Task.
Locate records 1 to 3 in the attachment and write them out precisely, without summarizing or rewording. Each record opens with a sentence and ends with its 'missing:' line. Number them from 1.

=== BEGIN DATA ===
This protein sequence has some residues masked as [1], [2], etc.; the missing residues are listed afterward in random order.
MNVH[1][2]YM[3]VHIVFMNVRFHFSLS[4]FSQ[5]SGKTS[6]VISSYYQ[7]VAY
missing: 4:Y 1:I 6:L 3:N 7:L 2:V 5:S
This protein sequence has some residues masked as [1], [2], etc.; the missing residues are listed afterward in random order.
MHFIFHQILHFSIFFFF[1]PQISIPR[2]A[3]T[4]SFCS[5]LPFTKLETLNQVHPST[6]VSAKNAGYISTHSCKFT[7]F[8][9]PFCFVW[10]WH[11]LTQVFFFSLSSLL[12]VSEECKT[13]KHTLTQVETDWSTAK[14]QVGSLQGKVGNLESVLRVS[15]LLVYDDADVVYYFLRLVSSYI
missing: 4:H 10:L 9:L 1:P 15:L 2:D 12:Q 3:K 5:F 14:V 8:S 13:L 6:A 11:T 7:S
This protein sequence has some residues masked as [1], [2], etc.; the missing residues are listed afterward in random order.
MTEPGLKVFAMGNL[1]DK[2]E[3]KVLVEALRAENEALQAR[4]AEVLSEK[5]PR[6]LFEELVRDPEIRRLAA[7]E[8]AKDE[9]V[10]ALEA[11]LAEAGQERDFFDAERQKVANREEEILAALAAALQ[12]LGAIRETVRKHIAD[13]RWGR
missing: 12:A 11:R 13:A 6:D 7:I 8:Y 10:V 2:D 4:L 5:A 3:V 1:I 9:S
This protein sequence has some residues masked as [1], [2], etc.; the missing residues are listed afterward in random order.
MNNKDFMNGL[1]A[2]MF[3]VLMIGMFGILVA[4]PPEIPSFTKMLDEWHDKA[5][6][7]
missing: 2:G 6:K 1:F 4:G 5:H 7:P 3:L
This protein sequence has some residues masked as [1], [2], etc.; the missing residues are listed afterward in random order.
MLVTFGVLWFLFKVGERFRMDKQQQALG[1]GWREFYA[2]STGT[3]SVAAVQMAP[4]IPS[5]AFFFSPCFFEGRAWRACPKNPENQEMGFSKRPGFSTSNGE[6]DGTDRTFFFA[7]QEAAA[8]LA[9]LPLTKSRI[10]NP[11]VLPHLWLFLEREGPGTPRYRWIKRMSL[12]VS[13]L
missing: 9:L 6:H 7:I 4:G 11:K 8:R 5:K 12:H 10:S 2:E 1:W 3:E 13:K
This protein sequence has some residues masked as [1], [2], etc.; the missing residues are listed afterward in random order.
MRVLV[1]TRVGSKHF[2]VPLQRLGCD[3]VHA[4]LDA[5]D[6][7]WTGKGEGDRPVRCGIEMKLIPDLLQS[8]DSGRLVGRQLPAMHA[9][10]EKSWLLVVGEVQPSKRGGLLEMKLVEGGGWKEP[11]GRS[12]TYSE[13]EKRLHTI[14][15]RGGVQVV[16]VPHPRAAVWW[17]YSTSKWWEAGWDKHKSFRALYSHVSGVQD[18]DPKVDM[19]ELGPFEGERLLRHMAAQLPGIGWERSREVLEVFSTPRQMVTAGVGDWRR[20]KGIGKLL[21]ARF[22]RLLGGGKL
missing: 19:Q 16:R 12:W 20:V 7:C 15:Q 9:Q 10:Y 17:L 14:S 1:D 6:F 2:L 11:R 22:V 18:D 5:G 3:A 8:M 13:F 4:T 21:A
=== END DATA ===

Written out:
This protein sequence has some residues masked as [1], [2], etc.; the missing residues are listed afterward in random order.
MNVH[1][2]YM[3]VHIVFMNVRFHFSLS[4]FSQ[5]SGKTS[6]VISSYYQ[7]VAY
missing: 4:Y 1:I 6:L 3:N 7:L 2:V 5:S
This protein sequence has some residues masked as [1], [2], etc.; the missing residues are listed afterward in random order.
MHFIFHQILHFSIFFFF[1]PQISIPR[2]A[3]T[4]SFCS[5]LPFTKLETLNQVHPST[6]VSAKNAGYISTHSCKFT[7]F[8][9]PFCFVW[10]WH[11]LTQVFFFSLSSLL[12]VSEECKT[13]KHTLTQVETDWSTAK[14]QVGSLQGKVGNLESVLRVS[15]LLVYDDADVVYYFLRLVSSYI
missing: 4:H 10:L 9:L 1:P 15:L 2:D 12:Q 3:K 5:F 14:V 8:S 13:L 6:A 11:T 7:S
This protein sequence has some residues masked as [1], [2], etc.; the missing residues are listed afterward in random order.
MTEPGLKVFAMGNL[1]DK[2]E[3]KVLVEALRAENEALQAR[4]AEVLSEK[5]PR[6]LFEELVRDPEIRRLAA[7]E[8]AKDE[9]V[10]ALEA[11]LAEAGQERDFFDAERQKVANREEEILAALAAALQ[12]LGAIRETVRKHIAD[13]RWGR
missing: 12:A 11:R 13:A 6:D 7:I 8:Y 10:V 2:D 4:L 5:A 3:V 1:I 9:S